The standard rule of thumb for sniffing out elbow injuries is a decrease a pitcher’s control. Whereas a shoulder injury will likely reveal itself through a decrease in velocity, the elbow injury will manifest itself through a loss of command.
With that in mind, a more vigilant (read: paranoid) observer may have been able to detected Joe Nathan’s injury potential in the latter half of 2009, or at least raised the concern that maybe that tinge in your elbow might be a larger concern:
This trend was even more prevalent in the concluding portion of the season when his in-zone rate dropped to 40 percent and his walk rate rocketed to 12 percent. In addition to his decline in control, Nathan was getting slapped around harder than any other stretch of time in the past three years as his slugging percentage rose to .459 from August onward. This may have been indication that he was wild within the zone, missing his intended target and leaving a pitch far too hittable.
This drop in his command is almost certainly connected to the elbow problem revelation at the end of last season, which I discussed at some length in the Maple Street Press Twins Annual 2010. After the season, Nathan admitted that he was having elbow issues and was throwing at less than 100%. This prompted him to consult Dr James Andrews who recommended removing some bone chips.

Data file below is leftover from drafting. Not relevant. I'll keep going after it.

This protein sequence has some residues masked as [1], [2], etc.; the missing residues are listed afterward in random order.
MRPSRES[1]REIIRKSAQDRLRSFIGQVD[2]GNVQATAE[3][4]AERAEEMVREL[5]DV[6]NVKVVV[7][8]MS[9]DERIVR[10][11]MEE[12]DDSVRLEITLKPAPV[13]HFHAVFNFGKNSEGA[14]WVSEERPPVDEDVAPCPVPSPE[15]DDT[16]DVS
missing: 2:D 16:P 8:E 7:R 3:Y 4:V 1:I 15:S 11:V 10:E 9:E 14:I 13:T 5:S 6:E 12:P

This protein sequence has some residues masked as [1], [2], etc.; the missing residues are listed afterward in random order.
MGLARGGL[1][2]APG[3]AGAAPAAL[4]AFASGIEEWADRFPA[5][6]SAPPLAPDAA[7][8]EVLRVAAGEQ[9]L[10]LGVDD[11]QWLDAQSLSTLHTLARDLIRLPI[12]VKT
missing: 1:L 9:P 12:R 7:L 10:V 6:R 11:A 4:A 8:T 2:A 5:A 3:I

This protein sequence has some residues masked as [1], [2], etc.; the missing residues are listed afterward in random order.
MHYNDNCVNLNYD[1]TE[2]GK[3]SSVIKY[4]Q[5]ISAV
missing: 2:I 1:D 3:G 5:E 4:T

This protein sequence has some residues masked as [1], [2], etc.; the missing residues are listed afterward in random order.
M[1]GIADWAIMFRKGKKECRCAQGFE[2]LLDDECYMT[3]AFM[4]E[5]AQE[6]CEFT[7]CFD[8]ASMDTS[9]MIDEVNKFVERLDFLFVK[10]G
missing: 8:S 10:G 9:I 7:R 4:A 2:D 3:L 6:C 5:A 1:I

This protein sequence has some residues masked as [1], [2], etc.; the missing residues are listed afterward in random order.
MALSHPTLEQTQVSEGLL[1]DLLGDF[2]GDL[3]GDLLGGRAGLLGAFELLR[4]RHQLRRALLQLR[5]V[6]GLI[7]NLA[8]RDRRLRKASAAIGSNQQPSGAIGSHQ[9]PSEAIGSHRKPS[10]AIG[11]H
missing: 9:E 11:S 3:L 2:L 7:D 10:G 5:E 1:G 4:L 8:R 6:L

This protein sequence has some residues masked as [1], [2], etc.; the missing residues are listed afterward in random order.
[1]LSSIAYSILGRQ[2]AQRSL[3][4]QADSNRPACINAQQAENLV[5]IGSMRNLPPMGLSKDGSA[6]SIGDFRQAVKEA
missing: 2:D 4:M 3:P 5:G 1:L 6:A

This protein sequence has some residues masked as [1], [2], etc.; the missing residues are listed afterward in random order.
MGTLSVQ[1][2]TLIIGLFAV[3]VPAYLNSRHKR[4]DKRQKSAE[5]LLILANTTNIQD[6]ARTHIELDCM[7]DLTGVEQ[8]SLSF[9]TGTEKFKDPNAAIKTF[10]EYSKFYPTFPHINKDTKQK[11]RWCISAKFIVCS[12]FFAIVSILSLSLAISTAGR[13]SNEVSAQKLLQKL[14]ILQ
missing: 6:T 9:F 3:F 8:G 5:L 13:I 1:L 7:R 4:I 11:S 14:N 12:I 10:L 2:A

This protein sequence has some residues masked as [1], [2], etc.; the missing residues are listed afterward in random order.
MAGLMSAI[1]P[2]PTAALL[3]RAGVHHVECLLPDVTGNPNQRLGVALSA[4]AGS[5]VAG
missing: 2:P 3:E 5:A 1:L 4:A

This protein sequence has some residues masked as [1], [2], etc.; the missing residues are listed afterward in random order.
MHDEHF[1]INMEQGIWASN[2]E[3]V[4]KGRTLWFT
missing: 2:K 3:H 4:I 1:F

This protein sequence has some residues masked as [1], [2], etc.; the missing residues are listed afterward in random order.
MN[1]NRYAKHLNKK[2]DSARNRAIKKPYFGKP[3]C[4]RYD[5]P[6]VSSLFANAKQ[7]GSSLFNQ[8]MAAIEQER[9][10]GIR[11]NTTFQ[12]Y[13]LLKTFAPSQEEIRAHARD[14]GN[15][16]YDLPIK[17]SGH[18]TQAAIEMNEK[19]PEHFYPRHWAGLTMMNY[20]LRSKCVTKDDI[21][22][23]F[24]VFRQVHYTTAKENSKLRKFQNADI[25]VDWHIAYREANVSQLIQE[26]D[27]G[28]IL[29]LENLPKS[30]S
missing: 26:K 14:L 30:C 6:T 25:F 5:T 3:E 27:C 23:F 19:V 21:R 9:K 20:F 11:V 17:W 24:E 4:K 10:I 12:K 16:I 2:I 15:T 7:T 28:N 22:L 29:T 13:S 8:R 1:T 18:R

It should be noted that bone chips/spurs are sometimes generated from a loose UCL. Basically, bones spurs start to grow on the elbow in the body’s attempts to stabilize the area caused by the collision of bone due to the loose UCL. This can be an early indication that future problems with the UCL are forthcoming. Because of this, combined with the in-season performance issues, Nathan’s injury is far from a surprise.
Dr Andrews may have informed Nathan that there was a probability of having UCL problems in the future during the original examine, or even that there were signs of tears, but simply removing the bone chips and hoping the UCL would hold up was the best practice at this juncture in his career. As with many pitchers before him, some feel significantly better after rest but then ultimately tear the UCL when attempting to throw above a 75% capacity (which was probably the case in his spring training outing). Knowing that Tommy John is basically a death sentence for his career thus really had to proactively pursue in the immediate offseason, rest and rehab were the only realistic options. Because of these series of events, the Twins seemed to have taken the right approach with Nathan.